Polynomial Ideals and Their Varieties
As indicated in the Preface, solutions of the fundamental questions addressed in this book, the center and cyclicity problems, are expressed in terms of the sets of common zeros of collections of polynomials in the coefficients of the underlying family of systems of differential equations. These sets of common zeros are termed varieties. They are determined not so much by the specific polynomials themselves as by larger collections of polynomials, the so-called ideals that the original collections of polynomials generate. In the first section of this chapter we discuss these basic concepts: polynomials, varieties, and ideals. An ideal can have more than one set of generating polynomials, and a fundamental problem is that of deciding when two ideals, hence the varieties they determine, are the same, even though presented by different sets of generators. To address this and related isssues, in Sections 1.2 and 1.3 we introduce the concept of a Gröobner basis and certain fundamental techniques and algorithms of computational algebra for the study of polynomial ideals and their varieties. The last section is devoted to the decomposition of varieties into their simplest components and shows how this decomposition is connected to the structure of the generating ideals. For a fuller exposition of the concepts presented here, the reader may consult [1, 18, 23, 60].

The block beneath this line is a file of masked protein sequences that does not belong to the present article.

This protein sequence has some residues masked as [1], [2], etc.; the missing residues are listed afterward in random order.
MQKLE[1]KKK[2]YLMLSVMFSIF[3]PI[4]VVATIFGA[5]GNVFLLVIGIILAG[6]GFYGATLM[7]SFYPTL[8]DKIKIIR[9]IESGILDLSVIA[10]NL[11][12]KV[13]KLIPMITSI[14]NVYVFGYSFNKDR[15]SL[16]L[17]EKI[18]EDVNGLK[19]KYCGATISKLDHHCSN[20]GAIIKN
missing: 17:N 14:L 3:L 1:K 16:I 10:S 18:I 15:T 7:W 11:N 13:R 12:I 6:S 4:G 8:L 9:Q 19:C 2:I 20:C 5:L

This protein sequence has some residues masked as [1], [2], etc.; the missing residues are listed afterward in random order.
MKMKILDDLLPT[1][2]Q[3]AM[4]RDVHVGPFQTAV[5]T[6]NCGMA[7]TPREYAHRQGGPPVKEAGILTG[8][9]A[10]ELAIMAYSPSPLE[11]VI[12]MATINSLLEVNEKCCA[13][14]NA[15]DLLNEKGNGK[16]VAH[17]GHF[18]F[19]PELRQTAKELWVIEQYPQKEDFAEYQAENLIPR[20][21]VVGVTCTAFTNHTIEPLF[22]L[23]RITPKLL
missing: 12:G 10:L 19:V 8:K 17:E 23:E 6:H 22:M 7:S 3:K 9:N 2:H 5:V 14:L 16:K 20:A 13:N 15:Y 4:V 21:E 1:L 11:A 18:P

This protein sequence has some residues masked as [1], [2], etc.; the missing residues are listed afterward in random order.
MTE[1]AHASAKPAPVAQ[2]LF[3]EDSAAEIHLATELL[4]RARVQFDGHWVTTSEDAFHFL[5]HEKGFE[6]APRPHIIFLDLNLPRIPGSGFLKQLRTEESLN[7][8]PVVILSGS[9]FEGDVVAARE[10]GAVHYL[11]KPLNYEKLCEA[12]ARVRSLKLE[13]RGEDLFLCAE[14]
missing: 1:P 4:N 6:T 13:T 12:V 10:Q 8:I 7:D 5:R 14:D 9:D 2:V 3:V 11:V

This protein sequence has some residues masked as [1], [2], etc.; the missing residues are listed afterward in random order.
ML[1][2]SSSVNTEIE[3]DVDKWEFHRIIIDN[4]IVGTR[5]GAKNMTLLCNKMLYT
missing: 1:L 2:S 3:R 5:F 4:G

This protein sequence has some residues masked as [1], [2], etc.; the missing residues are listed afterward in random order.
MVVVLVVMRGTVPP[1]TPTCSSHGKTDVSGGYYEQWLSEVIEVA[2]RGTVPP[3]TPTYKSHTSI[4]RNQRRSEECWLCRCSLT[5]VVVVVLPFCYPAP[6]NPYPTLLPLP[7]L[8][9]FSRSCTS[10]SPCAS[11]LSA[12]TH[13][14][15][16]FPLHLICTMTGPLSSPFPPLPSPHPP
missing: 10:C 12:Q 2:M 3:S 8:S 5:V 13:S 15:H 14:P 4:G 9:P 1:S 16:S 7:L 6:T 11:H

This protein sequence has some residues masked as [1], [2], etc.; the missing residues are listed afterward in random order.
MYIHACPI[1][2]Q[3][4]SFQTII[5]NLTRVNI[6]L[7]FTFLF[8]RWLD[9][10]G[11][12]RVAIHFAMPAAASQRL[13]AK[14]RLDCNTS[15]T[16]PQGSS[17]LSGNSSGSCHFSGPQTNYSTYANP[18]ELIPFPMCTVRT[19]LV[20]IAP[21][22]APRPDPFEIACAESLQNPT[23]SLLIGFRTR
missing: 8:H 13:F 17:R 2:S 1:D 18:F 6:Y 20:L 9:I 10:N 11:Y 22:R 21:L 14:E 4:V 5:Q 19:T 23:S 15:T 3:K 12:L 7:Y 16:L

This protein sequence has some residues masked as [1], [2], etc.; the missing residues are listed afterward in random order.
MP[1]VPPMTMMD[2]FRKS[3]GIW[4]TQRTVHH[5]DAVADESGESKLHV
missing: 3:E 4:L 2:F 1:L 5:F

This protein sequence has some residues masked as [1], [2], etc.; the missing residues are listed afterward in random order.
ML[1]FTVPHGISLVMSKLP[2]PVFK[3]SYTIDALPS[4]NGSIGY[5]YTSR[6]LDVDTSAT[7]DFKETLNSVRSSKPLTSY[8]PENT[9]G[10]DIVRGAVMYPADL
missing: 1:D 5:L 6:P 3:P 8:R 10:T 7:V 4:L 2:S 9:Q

KeywordsTerm Order Prime Ideal Variety Versus Radical Ideal Polynomial Ring
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